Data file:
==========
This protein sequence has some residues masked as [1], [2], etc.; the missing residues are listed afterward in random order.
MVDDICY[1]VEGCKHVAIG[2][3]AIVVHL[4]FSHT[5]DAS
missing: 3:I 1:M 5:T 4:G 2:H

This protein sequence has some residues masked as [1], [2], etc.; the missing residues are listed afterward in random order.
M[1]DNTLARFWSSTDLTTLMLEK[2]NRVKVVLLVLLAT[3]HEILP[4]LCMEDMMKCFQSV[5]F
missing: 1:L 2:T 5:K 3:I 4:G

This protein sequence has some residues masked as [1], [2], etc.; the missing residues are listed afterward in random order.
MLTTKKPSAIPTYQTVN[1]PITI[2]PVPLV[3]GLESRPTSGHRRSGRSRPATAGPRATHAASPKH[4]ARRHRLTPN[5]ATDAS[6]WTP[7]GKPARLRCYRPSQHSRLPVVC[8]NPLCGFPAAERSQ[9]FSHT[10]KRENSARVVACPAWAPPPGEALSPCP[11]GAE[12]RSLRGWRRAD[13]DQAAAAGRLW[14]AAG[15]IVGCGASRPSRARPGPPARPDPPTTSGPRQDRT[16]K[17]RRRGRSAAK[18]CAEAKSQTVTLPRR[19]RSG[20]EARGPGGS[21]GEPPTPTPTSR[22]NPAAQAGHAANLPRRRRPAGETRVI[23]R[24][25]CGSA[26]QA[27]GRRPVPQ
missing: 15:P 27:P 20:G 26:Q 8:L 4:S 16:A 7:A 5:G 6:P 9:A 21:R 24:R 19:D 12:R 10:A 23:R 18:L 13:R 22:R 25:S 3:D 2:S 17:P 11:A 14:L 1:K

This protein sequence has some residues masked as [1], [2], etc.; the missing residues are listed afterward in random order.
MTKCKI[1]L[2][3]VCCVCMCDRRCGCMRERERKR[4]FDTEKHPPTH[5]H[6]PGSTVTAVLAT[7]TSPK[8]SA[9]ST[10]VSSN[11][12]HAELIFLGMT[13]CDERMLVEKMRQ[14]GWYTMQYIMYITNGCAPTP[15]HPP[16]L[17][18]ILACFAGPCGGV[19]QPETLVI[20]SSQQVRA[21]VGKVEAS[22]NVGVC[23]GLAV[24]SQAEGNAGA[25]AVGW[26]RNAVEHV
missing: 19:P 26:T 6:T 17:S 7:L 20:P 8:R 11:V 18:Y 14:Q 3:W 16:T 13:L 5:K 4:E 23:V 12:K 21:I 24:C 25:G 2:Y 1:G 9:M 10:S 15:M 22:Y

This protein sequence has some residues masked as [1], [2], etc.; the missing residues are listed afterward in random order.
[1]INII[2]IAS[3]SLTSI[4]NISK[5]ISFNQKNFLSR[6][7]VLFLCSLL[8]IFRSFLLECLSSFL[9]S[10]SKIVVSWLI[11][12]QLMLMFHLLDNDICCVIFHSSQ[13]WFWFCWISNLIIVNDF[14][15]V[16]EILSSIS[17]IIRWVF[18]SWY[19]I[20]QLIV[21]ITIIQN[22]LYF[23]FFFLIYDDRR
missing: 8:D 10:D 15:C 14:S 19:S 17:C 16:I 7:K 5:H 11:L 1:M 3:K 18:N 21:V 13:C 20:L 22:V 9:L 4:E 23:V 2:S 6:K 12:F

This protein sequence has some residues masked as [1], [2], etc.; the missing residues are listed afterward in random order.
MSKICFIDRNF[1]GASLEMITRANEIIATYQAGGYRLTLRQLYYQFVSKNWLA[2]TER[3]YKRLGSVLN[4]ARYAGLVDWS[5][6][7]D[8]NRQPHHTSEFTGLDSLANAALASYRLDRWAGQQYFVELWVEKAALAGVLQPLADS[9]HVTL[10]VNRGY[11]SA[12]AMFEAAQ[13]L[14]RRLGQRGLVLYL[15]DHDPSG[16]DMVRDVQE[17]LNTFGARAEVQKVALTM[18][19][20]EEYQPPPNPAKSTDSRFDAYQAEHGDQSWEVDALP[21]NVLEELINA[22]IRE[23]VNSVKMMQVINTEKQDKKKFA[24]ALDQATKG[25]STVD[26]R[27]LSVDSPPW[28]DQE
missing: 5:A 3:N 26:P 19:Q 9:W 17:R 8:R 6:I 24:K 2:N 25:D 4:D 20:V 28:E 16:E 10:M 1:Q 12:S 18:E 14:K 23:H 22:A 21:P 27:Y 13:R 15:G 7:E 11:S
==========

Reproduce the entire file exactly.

This protein sequence has some residues masked as [1], [2], etc.; the missing residues are listed afterward in random order.
MVDDICY[1]VEGCKHVAIG[2][3]AIVVHL[4]FSHT[5]DAS
missing: 3:I 1:M 5:T 4:G 2:H

This protein sequence has some residues masked as [1], [2], etc.; the missing residues are listed afterward in random order.
M[1]DNTLARFWSSTDLTTLMLEK[2]NRVKVVLLVLLAT[3]HEILP[4]LCMEDMMKCFQSV[5]F
missing: 1:L 2:T 5:K 3:I 4:G

This protein sequence has some residues masked as [1], [2], etc.; the missing residues are listed afterward in random order.
MLTTKKPSAIPTYQTVN[1]PITI[2]PVPLV[3]GLESRPTSGHRRSGRSRPATAGPRATHAASPKH[4]ARRHRLTPN[5]ATDAS[6]WTP[7]GKPARLRCYRPSQHSRLPVVC[8]NPLCGFPAAERSQ[9]FSHT[10]KRENSARVVACPAWAPPPGEALSPCP[11]GAE[12]RSLRGWRRAD[13]DQAAAAGRLW[14]AAG[15]IVGCGASRPSRARPGPPARPDPPTTSGPRQDRT[16]K[17]RRRGRSAAK[18]CAEAKSQTVTLPRR[19]RSG[20]EARGPGGS[21]GEPPTPTPTSR[22]NPAAQAGHAANLPRRRRPAGETRVI[23]R[24][25]CGSA[26]QA[27]GRRPVPQ
missing: 15:P 27:P 20:G 26:Q 8:L 4:S 16:A 7:A 5:G 6:P 9:A 21:R 24:R 19:D 12:R 10:A 23:R 18:L 13:R 22:R 25:S 3:D 2:S 17:P 11:A 14:L 1:K

This protein sequence has some residues masked as [1], [2], etc.; the missing residues are listed afterward in random order.
MTKCKI[1]L[2][3]VCCVCMCDRRCGCMRERERKR[4]FDTEKHPPTH[5]H[6]PGSTVTAVLAT[7]TSPK[8]SA[9]ST[10]VSSN[11][12]HAELIFLGMT[13]CDERMLVEKMRQ[14]GWYTMQYIMYITNGCAPTP[15]HPP[16]L[17][18]ILACFAGPCGGV[19]QPETLVI[20]SSQQVRA[21]VGKVEAS[22]NVGVC[23]GLAV[24]SQAEGNAGA[25]AVGW[26]RNAVEHV
missing: 19:P 26:T 6:T 17:S 7:L 20:P 8:R 11:V 18:Y 14:Q 3:W 16:T 13:L 5:K 4:E 23:V 12:K 21:I 24:C 25:G 2:Y 1:G 9:M 10:S 15:M 22:Y

This protein sequence has some residues masked as [1], [2], etc.; the missing residues are listed afterward in random order.
[1]INII[2]IAS[3]SLTSI[4]NISK[5]ISFNQKNFLSR[6][7]VLFLCSLL[8]IFRSFLLECLSSFL[9]S[10]SKIVVSWLI[11][12]QLMLMFHLLDNDICCVIFHSSQ[13]WFWFCWISNLIIVNDF[14][15]V[16]EILSSIS[17]IIRWVF[18]SWY[19]I[20]QLIV[21]ITIIQN[22]LYF[23]FFFLIYDDRR
missing: 8:D 10:D 15:C 14:S 19:S 17:C 16:I 7:K 5:H 11:L 1:M 3:K 18:N 21:V 13:C 20:L 22:V 9:L 4:E 23:V 2:S 6:K 12:F

This protein sequence has some residues masked as [1], [2], etc.; the missing residues are listed afterward in random order.
MSKICFIDRNF[1]GASLEMITRANEIIATYQAGGYRLTLRQLYYQFVSKNWLA[2]TER[3]YKRLGSVLN[4]ARYAGLVDWS[5][6][7]D[8]NRQPHHTSEFTGLDSLANAALASYRLDRWAGQQYFVELWVEKAALAGVLQPLADS[9]HVTL[10]VNRGY[11]SA[12]AMFEAAQ[13]L[14]RRLGQRGLVLYL[15]DHDPSG[16]DMVRDVQE[17]LNTFGARAEVQKVALTM[18][19][20]EEYQPPPNPAKSTDSRFDAYQAEHGDQSWEVDALP[21]NVLEELINA[22]IRE[23]VNSVKMMQVINTEKQDKKKFA[24]ALDQATKG[25]STVD[26]R[27]LSVDSPPW[28]DQE
missing: 5:A 3:N 26:P 19:Q 9:W 17:R 8:R 6:I 24:K 2:N 25:D 4:D 20:V 28:E 16:E 10:M 1:Q 12:S 18:E 14:K 23:H 22:A 21:P 27:Y 13:R 15:G 7:E 11:S